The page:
criteria required in the listing.” King v. Colvin, Case No. 16-cv-146-JD, 2016 WL 4442787, at
*3 (D.N.H. Aug. 23, 2016) (citing 20 C.F.R. § 404.1525(c)(3)). “’An impairment that manifests
only some of those criteria, no matter how severely, does not qualify.’” MacNeil v. Astrue, 908
F. Supp. 2d 259, 264 (D. Mass. 2012) (quoting Sullivan v. Zebley, 493 U.S. 521, 530 (1990)).
Insofar as relevant to this case, Listing 1.04, entitled Disorders of the spine, requires a
diagnosis of degenerative disc disease, resulting in compromise of a nerve root with:
Evidence of nerve root compression characterized by neuro-anatomic
distribution of pain, limitation of motion of the spine, motor loss (atrophy with
associated muscle weakness or muscle weakness) accompanied by sensory or
reflex loss and, if there is involvement of the lower back, positive straight legraising test (sitting and supine).
20 C.F.R. Part 404, Subpart P, App. 1, § 1.04 A.
The ALJ considered whether Plaintiff met the criteria of Listing 1.04 and concluded he
did not because he consistently exhibited full strength and normal reflexes (A.R. at 588).
Plaintiff contends that he met Listing 1.04 based on the September 30, 2013 preliminary report
from neurosurgeon Thomas Kaye (Dkt. No. 23 at 5). Dr. Kaye’s report substantiates a markedly
restricted range of motion in Plaintiff’s back and a positive straight leg raising sign on the right
side. The report, however, does not substantiate any motor loss or sensory or reflex loss. Dr.
Kaye noted that there was no atrophy and that strength appeared to be intact. He noted as well
that sensation appeared intact and he did not note any loss of reflexes (A.R. at 480). There are
numerous other notations in Plaintiff’s medical records recording intact muscle strength and
negative straight leg raise tests bilaterally (e.g., id. at 395, 533, 809, 825, 836, 894). “Thus, the
ALJ’s decision that [Plaintiff’s] physical impairment does not satisfy the criteria of Listing 1.04
is reasonably supported by objective evidence.” MacNeil, 908 F. Supp. 2d at 265.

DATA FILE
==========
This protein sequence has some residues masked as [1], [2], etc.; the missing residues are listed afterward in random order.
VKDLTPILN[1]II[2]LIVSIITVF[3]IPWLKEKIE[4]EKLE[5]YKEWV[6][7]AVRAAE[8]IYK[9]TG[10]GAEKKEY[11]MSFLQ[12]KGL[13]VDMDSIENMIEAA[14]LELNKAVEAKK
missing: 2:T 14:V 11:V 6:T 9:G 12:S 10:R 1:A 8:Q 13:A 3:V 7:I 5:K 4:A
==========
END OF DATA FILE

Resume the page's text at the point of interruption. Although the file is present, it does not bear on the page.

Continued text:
2. The ALJ Did Not Ignore Objective Evidence Supporting Plaintiff’s
Claims of Chronic Pain and Substantial Evidence Supported Her Decision.
Plaintiff’s claim that the ALJ failed to consider objective documentation supporting
Plaintiff’s claim of disabling chronic pain is belied by the ALJ’s decision, which included a
detailed longitudinal history of the information in Plaintiff’s medical records, including his
complaints about back and shoulder pain and manifestations of that pain on examination,
diagnostic imaging of his back and shoulders, and treatments for his complaints of back and
shoulder pain, including physical therapy and medication (A.R. at 593-97).
“Once it is found that a claimant has a medically determinable impairment that could
reasonably be expected to produce the claimant’s symptoms, the ALJ must evaluate evidence of
the intensity and persistence of the symptoms, including statements from the claimant.”
Bourinot v. Colvin, 95 F. Supp. 3d 161, 180 (D. Mass. 2015) (citing 20 C.F.R. § 404.1529(c)(1);
§ 416.929(c)(1)). In conducting this evaluation, an ALJ must consider the entire record, and
make findings about the claimant’s credibility. See id.
“If after evaluating the objective findings, the ALJ determines that the claimant’s
reports of pain are significantly greater than what could be reasonably anticipated
from the objective evidence, the ALJ may consider other relevant information.
See Avery [v. Sec’y of Health & Human Servs., 797 F.2d [19,] . . . 23 [(1st Cir.
1986)]. Considerations capable of substantiating subjective complaints of pain
include evidence of: (1) the claimant’s daily activities; (2) the location, duration,
frequency, and intensity of the pain; (3) precipitating and aggravating factors; (4)
the type, dosage, effectiveness and side effects of any medication taken to
alleviate the pain or other symptoms; and (5) any other factors relating to
claimant’s functional limitations and restrictions due to pain. See id. at 22; 20
C.F.R. §§ 404.1529, 416.929(c)(3)(i-vii).
Costa v. Astrue, 265 F. Supp. 2d 265, 272 (D. Mass. 2008); see also Duffy v. Colvin, Civil
Action No. 16-10719-PBS, 2017 WL 3388164, at *6-7 (D. Mass. Aug. 7, 2017). “While the
ALJ is required to consider all of the Avery factors, ’an ALJ is not required to discuss every
Avery factor in [her] decision.’” Botelho v. Colvin, 153 F. Supp. 3d 451, 463 (D. Mass. 2015)
(quoting Silvia v. Colvin, No. 13-11681, 2014 WL 4772210, at *6 (D. Mass. Sept. 22, 2014)).